Edgar Kaufmann, Jr.|
(1910 - July 31, 1989) U.S.A.
Edgar Kaufmann, Jr. was an openly gay architect, lecturer, and author. He was the son of Edgar J. Kaufmann, a wealthy Pittsburgh businessman and philanthropist who owned Kaufmann's department store. Edgar Jr. attended the School for Arts and Crafts at the Austrian Museum of Applied Art in Vienna in the late 1920s, studied painting and typography for three years with Victor Hammer in Florence, and was an apprentice architect at Frank Lloyd Wright's Taliesin Foundation from 1933 to 1934. He strongly supported his father's decision to commission Fallingwater by Wright in 1936.
In 1940, Edgar wrote to Alfred Barr of the Museum of Modern Art, proposing the Organic Design in Home Furnishings Competition, won by Charles Eames and Eero Saarinen. He served in the US military during World War II. Afterwards, he was Director of the Industrial Design Department at the Museum of Modern Art. Edgar's greatest accomplishment during his tenure was the Good Design program of 1950 to 1955, in which the museum joined forces with the Merchandise Mart in Chicago, promoting good design in household objects and furnishings.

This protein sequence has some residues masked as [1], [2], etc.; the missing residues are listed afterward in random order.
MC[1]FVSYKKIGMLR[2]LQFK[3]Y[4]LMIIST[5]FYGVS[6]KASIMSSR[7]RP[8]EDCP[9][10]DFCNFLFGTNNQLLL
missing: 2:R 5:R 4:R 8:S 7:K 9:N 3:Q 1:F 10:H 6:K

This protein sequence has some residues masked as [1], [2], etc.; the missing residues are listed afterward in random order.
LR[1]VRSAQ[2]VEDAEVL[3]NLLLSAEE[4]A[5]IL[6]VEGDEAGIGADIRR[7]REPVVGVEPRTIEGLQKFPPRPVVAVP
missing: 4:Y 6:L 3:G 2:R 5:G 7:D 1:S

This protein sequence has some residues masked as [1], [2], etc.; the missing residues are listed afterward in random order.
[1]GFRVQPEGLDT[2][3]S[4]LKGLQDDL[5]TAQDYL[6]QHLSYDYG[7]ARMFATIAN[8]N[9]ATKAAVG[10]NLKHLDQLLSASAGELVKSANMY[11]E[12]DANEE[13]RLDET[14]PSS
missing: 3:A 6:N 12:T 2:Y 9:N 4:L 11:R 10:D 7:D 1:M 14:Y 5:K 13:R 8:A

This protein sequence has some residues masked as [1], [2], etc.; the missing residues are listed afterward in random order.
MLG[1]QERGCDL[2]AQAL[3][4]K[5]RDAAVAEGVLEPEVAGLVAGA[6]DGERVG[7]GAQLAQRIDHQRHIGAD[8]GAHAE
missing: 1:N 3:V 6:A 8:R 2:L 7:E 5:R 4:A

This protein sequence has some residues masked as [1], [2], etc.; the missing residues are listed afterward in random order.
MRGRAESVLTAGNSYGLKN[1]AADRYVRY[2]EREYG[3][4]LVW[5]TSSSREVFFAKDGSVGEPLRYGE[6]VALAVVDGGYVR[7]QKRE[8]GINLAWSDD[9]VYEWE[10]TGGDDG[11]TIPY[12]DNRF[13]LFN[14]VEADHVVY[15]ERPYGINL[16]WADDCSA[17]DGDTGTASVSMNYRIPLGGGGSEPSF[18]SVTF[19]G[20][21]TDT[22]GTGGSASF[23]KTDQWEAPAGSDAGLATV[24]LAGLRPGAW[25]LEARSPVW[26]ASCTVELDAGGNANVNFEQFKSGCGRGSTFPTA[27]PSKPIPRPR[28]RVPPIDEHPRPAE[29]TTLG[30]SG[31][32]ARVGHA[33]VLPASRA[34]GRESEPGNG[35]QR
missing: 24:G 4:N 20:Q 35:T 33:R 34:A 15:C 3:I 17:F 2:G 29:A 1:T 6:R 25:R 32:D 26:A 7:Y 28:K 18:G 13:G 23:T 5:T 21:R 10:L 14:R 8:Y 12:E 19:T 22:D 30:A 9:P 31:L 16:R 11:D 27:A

After his father's death in 1955, Edgar Jr. inherited Fallingwater and continued to use it as a mountain retreat until 1963. Then, following his father's wishes, he entrusted it and several hundred acres of land to Western Pennsylvania Conservancy as a conservation in memory of his parents.
From 1963 to 1986, Edgar was an Adjunct Professor of Architecture and Art History at Columbia University. He authored several books on Wright architecture and modern design, and was a contributor to Encyclopædia Britannica. Following his death, Edgar was entombed alongside the remains of his parents in the family mausoleum on the grounds of Fallingwater.
Source: Wikipedia, the free encyclopedia